For example, if the universe outside of our solar system appeared to be very different, on average, to conditions here, then that might present a barrier. Though that wouldn’t rule out abiogenesis either. Until a demonstrable process, or suite of processes can be shown not to require large amounts of time there is no reason – other than faith – to assume the reverse.My view is that we shall likely (80% probability) eventually demonstrate such a suite of processes. Maybe the next generation of supercomputers might allow for complex enough simulations for us to find out. That is why I said it does not affect abiogenesis research really, because we simply don’t know enough for it to affect the research. You claimed the exact opposite, that no practical barriers can be thought of…which is rubbish. Originally Posted by TheBiologista we do know that abiogenesis worked at least once somewhere, if not here. but it does add a major extra step to a process that hasn’t yet been shown to require that step.

In an eternal universe panspermia must occur sometimes, so abiogenesis is unnecessary. Then there is the problem of how it got on its little vessel to begin with. I did not say that it is for lack of understanding of biochemistry. But by observation is seems it does not differ, in fact the universe appears rather homogeneous. Who knows, maybe many different forms of proto life arose (well, I think probably) and then a complex mix of symbioses ensured that it stuck.IMHO But we haven’t really spotted them in our observations.

The conditions found on an asteroid, comet, whatever, are simply not suitable for the preservation of life…to allow life to traverse from where it originated to Earth. Originally Posted by Pong Not for certain. In an eternal universe panspermia must occur sometimes, so abiogenesis is unnecessary. There might even be more than one way for it to develop which allows for both a fast and a slow way. There remains a significant probability that we shall not be able to do so, because that is not how life originates. i.e., while life may be inevitable and commonplace it does not necessarily arise swiftly.

Where ever life began it would have had to been on a planet with conditions similar to Earth. In fact we currently take precautions to prevent our panspermia within this solar system and beyond. This depends of course under what conditions life arose. Far more likely that life simply arose on the planet(s) that you find it on and not some other source. How did Laika the dog get into space? It was quite a challenge, yes.Now we have to be a lot more careful, because we’re landing probes on comets and soon, moons composed of liquid water.

For starters I didn’t state that we cannot imagine barriers to life emerging elsewhere, of course we can. If you are open minded you may see how much religion hinges on this, and how difficult an eternal universe must be for most folks to accept. Seriously. My assertion is that overall there are no barriers to the emergence of life “elsewhere”, based upon what we do know. I think his point is, and I agree with him, is that the process has not yet been shown to not require too much time either. That is why I said it does not affect abiogenesis research really, because we simply don’t know enough for it to affect the research. Originally Posted by chadn737 But the universe is not eternal…a finite amount of time and a finite amount of matter and space. Enough said.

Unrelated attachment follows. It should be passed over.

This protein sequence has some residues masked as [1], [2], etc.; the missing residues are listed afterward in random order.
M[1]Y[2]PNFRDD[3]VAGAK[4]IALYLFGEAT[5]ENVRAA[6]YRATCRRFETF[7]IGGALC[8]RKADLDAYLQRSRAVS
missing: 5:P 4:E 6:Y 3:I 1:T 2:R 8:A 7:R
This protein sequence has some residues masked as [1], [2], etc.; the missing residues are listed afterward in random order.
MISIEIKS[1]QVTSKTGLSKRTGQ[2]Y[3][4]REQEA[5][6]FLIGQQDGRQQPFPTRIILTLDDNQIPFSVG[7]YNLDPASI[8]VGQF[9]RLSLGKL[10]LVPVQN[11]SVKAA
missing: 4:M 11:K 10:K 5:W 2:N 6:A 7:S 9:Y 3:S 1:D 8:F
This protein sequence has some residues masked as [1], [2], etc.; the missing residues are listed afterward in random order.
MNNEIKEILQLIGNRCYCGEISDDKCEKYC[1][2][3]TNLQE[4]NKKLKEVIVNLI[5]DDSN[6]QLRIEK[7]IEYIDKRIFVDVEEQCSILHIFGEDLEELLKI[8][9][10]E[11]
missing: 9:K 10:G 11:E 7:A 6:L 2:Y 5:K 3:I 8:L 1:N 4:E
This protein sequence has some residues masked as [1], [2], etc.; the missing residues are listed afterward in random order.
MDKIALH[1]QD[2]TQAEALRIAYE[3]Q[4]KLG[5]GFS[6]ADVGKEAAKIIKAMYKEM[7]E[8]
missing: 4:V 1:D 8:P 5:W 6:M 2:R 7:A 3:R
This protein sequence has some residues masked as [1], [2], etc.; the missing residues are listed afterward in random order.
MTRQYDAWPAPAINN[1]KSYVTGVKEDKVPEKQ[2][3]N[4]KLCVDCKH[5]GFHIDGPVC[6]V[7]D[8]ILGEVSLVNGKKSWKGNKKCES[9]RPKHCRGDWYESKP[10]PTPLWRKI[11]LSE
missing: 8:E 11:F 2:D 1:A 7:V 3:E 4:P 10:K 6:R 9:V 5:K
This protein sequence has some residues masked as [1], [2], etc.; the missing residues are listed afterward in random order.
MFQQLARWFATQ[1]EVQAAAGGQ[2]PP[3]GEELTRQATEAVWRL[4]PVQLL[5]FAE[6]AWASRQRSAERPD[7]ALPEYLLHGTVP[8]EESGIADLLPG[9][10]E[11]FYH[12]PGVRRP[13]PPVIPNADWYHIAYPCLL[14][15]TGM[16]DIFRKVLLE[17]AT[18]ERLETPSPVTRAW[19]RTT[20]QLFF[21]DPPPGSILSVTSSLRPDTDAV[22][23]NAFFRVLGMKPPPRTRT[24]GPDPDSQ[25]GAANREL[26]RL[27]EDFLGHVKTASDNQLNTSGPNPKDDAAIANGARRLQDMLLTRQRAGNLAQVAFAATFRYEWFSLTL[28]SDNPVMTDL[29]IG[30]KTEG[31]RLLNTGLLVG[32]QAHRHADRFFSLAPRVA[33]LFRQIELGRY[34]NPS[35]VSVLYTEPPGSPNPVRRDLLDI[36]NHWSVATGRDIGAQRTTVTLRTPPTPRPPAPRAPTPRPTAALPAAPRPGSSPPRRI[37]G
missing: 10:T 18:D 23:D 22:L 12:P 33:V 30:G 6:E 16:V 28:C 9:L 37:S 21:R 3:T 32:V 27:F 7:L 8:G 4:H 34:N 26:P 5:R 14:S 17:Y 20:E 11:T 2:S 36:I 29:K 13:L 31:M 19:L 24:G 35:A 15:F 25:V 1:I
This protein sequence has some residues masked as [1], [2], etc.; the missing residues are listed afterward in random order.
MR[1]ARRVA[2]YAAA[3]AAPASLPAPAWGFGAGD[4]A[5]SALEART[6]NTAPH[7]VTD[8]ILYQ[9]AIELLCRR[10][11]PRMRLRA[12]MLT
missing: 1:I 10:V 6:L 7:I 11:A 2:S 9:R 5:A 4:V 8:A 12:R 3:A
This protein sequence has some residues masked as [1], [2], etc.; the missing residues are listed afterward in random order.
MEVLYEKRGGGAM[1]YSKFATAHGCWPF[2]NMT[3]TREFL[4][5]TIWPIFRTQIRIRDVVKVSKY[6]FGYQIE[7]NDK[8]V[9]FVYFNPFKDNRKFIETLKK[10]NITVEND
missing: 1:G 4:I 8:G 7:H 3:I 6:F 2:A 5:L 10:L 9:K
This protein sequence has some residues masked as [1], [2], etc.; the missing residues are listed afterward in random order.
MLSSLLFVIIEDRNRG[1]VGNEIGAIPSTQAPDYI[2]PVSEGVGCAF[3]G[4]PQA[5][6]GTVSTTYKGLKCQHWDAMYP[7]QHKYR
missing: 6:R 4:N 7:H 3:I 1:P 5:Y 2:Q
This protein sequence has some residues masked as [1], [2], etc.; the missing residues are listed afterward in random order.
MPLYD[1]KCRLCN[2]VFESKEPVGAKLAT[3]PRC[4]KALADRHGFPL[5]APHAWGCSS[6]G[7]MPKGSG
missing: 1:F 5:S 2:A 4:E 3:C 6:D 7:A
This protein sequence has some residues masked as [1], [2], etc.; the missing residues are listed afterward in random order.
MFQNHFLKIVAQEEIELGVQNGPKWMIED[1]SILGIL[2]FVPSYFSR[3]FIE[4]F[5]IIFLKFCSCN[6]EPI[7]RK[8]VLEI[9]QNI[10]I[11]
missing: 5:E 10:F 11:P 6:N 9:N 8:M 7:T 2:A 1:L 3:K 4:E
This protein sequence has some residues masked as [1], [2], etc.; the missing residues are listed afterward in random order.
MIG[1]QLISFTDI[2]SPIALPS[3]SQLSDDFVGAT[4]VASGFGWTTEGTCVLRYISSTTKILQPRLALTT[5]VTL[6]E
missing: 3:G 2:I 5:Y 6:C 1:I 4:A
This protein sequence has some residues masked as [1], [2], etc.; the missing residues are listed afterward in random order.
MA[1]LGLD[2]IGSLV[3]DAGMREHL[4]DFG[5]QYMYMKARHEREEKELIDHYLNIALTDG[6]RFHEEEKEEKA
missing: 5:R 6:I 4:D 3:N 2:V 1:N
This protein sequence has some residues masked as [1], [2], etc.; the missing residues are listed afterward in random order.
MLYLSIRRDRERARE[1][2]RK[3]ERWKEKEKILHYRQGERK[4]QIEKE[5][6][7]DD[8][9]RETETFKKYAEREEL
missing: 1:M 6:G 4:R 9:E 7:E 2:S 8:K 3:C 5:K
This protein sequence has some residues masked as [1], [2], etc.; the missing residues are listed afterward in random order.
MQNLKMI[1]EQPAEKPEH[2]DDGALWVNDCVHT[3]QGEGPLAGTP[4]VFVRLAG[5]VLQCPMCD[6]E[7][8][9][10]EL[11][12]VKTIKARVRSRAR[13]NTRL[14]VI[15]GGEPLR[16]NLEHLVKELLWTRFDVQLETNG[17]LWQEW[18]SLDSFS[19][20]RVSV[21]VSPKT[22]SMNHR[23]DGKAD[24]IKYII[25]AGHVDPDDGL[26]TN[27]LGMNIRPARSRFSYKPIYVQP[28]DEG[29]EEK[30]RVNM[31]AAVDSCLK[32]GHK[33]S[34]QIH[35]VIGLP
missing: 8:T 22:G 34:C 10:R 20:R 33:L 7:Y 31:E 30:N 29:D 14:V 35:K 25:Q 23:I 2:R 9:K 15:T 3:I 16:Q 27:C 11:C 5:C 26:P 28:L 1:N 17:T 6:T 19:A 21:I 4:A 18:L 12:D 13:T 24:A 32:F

Not for certain. So it is not the case that panspermia had to have happened.On the contrary, I consider it rather ridiculous. Originally Posted by Ophiolite Originally Posted by spuriousmonkey Except that there is no reason to assume that the origin of life needed vast expansions of time.

However, we do know that abiogenesis worked at least once somewhere, if not here. Maybe the next generation of supercomputers might allow for complex enough simulations for us to find out. So even if we were somehow to find out that that is how life came to be on earth, it would still not negate abiogenesis research. I don’t have any numbers for the energy required to to keep liquid water inside a comet (against radiative loss) and that’s my fault. And even if https://student.unsw.edu.au/ you assume some of the Big Bang models that avoid an absolute beginning, then there is still a finite amount of time since the periods of the universe where the conditions for life are simply impossible.

Even with our limited technology, we’ve already identified over 300 extrasolar planets and the overall trend (taking into account observational bias and our limitations) indicates that our solar system is not unusual by any of the measures we can currently assess.So, yes we can imagine barriers to the emergence of life elsewhere, but I am contending that we have not observed them. But it must be less than accomplished by our little guys that live in icebergs, since conduction isn’t happening, and sublimation isn’t either (see Saturn’s icy rings, non-sublimating). Hi , I’m no scientist or expert in such matters but why do you discount the possibility of extremeophiles travelling to earth on/inside meteorites ? Is it a theory or are there bacteria known to man that can withstand such conditions as inside a meteorite ? Wasn’t the earth itself a hunk of inhospitable chemicals in the beginning with extreme temperatures ?BARCUD Despite the popularity of ideas like the RNA world, we know pretty much jack. One reason is that it happened so many billions of years ago, but the other is that there are a vast number of practical barriers based on the biochemistry.Since we understand the biochemistry fairly well, we can think of practical barriers to the processes that we know had to occur in order for life to form. But that is largely an opinion. The conditions are totally suitable.